The Reason Why You Should Go See "Temple of the Souls"
Sunday, July 16, 2017 at 01:54PM
Dr. Judy Kuriansky

Popular Sex Therapist and UN Advisor, Dr. Judy Kuriansky, is the Executive Producer of the upcoming world premiere musical Temple of the Souls at the New York Musical Festival (NYMF).

"The virtual extinction of the native Taíno people by Spanish colonizers in 16th-century Puerto Rico serves as the background for the new musical, Temple of the Souls... Using a "Romeo and Juliet" love affair between a Taíno man and the daughter of a conquistador to depict the tragic consequences of that cultural collision.” (Backstage)

The theme of cultural-divide in Temple of the Souls – with the Taíno natives persecuted by the conquering Spaniards -- is a passion of Dr. Judy's as she has produced multiple events at the UN, such as the “World Day of Cultural Diversity for Dialogue and Development” and “Interfaith Harmony Week,” as well as her books on the Middle East crisis, including “Terror in the Holy Land” and “Beyond Bullets and Bombs,” and her work for peace, in her “Stand Up for Peace Project” and “Global Kids Connect Project.”

In the play, set in the 16th Century Puerto Rico, the lovers, Guario, a young Taíno runaway, and Amada, the daughter of a Spanish Conquistador, meet by chance during a raucous Fiesta, but their union is thwarted by the intolerant world around them. The star-crossed lovers escape to the Temple of the Souls, to blend their two worlds with their forbidden love stronger than death.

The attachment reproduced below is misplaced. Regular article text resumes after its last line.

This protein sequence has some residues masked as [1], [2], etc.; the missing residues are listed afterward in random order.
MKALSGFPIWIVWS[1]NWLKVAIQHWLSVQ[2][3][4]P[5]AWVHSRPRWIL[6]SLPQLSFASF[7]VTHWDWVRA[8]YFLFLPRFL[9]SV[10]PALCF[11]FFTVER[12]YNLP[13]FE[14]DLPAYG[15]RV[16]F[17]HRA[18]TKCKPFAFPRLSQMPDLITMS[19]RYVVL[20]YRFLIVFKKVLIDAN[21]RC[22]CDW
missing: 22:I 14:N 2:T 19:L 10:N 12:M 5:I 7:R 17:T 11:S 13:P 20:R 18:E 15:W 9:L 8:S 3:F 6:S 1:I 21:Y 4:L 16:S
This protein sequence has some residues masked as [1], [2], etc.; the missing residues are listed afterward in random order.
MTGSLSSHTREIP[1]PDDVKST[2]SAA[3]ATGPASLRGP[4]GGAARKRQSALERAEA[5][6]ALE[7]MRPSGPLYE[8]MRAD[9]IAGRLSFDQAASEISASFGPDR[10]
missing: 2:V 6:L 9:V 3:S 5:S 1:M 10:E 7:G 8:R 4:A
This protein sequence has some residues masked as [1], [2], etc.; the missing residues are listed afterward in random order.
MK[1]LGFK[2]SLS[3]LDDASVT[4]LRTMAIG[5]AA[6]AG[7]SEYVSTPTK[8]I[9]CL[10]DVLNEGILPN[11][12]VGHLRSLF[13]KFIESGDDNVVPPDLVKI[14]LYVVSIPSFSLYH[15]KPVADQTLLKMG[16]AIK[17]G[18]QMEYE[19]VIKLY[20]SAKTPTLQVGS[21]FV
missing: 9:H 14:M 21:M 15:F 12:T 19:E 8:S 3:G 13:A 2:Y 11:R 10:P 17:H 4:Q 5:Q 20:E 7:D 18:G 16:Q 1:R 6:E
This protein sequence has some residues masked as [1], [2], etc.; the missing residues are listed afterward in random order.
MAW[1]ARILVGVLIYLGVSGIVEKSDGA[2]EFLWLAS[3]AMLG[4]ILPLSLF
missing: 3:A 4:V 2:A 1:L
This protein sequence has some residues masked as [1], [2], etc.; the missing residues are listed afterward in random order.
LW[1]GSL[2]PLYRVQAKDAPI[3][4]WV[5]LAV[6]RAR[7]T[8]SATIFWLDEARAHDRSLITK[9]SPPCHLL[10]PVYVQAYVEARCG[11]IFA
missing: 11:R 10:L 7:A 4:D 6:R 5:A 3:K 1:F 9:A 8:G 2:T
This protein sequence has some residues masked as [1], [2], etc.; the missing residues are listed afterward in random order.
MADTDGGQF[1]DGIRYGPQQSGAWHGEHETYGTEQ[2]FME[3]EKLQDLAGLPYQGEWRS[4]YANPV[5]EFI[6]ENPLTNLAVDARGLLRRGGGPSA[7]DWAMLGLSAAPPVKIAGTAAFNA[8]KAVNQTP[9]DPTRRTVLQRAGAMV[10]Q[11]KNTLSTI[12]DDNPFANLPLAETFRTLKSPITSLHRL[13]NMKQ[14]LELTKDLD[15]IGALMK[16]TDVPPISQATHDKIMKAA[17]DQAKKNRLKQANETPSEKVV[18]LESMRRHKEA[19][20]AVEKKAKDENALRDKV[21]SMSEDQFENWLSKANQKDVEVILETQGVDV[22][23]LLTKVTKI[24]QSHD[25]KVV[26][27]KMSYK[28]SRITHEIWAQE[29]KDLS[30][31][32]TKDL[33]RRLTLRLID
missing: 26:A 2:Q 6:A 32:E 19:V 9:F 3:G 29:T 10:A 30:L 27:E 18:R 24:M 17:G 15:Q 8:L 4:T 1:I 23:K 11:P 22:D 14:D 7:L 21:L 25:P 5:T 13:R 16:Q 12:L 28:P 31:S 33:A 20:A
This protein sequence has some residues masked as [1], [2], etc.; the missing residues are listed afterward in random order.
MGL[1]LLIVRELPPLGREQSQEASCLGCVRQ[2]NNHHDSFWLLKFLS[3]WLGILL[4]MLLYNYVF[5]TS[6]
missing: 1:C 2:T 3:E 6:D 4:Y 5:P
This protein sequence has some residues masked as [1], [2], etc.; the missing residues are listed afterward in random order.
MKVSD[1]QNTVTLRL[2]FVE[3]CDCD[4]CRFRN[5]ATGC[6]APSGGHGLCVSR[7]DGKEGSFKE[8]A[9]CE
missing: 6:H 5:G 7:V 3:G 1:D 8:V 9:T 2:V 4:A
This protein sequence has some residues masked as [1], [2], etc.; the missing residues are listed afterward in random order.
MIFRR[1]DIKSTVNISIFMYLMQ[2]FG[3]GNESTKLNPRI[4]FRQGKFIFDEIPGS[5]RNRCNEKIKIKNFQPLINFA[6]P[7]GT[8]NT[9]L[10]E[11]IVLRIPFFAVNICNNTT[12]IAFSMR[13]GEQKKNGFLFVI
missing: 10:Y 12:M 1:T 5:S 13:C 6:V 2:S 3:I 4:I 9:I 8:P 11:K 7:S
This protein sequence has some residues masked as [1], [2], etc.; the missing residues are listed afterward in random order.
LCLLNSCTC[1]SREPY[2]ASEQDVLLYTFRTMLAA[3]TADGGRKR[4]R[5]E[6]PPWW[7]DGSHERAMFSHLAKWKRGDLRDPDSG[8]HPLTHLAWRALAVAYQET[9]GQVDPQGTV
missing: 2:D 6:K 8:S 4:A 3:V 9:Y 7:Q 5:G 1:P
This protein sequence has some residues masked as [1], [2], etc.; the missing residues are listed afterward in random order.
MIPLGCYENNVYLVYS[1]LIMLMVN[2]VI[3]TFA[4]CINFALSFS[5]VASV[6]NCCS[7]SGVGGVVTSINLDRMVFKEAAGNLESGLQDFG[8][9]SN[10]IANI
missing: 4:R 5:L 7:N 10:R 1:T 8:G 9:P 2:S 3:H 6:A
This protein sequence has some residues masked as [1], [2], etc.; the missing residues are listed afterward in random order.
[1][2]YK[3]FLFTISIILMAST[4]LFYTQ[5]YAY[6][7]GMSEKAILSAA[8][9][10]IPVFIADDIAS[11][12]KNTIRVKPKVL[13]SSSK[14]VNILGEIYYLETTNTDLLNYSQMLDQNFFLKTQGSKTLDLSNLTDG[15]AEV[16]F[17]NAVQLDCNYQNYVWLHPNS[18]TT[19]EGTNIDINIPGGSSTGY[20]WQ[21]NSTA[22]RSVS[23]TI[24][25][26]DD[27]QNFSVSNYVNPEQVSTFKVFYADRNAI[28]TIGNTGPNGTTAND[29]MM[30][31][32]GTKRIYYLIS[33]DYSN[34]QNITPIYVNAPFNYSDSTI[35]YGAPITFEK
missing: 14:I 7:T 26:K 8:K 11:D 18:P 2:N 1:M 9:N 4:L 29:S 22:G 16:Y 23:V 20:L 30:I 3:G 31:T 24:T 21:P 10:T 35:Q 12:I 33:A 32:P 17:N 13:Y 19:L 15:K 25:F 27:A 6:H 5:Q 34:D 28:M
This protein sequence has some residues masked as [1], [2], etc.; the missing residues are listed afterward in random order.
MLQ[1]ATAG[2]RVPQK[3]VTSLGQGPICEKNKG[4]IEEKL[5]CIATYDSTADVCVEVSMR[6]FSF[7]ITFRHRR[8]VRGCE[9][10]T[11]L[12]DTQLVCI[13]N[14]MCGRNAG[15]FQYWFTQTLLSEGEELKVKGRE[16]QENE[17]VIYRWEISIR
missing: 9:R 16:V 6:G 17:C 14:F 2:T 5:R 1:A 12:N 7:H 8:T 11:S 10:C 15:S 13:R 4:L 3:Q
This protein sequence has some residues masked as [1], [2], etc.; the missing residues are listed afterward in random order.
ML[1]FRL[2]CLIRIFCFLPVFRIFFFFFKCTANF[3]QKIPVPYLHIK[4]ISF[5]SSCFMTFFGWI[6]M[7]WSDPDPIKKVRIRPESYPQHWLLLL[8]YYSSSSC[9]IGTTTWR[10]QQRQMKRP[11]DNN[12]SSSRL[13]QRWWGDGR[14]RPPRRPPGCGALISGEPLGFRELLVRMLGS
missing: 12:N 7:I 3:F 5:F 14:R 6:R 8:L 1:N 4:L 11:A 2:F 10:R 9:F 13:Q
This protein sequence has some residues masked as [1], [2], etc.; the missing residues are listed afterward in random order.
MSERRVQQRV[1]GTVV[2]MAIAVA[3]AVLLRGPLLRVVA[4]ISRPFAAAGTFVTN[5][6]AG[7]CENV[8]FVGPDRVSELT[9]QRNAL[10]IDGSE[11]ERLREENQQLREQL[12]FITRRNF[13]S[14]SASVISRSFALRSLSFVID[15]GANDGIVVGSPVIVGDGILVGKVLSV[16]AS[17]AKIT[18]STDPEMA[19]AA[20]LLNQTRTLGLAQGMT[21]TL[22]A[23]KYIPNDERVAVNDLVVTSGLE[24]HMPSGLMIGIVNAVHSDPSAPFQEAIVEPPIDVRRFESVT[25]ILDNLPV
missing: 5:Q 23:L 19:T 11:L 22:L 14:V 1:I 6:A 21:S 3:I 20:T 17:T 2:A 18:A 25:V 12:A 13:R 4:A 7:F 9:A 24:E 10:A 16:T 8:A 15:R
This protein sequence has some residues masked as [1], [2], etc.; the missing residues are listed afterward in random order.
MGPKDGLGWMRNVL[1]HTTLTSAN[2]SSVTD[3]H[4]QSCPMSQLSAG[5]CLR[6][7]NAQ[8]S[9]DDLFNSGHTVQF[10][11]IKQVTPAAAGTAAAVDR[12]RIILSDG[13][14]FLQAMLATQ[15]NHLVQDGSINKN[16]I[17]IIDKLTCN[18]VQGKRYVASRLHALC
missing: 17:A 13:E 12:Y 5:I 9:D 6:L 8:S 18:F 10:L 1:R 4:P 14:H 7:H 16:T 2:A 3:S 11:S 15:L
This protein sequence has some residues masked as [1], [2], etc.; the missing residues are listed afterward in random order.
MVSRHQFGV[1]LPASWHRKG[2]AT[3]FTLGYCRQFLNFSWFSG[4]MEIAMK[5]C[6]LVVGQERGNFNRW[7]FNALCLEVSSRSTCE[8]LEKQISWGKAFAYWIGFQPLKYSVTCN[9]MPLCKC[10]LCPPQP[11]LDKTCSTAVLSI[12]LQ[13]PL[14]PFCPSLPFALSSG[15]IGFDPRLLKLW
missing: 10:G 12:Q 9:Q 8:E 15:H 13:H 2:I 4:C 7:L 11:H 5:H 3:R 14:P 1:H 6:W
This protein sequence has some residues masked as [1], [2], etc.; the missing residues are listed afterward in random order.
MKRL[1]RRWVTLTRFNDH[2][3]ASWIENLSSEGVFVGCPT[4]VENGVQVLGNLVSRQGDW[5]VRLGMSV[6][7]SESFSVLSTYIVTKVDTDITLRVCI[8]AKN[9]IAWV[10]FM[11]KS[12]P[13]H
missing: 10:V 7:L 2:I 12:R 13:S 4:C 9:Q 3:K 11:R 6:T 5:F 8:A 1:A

The theme of cultural divide is exceptionally relevant in today’s world.  Says, psychologist Kuriansky, a professor at Columbia University, who is popularly known as “Dr. Judy” from her years giving top-rated call-in advice on the radio, “The success of this romance is imperative to show the world today about the power of blending culture and race, and in turn, to decrease hatred and increase social tolerance and peace.  This is the hope for our present and future.”  

Dr. Judy is available to talk about her involvement in the play and her expertise on the subject of cultural differences.

For tickets, contact or call 212-352-3101.



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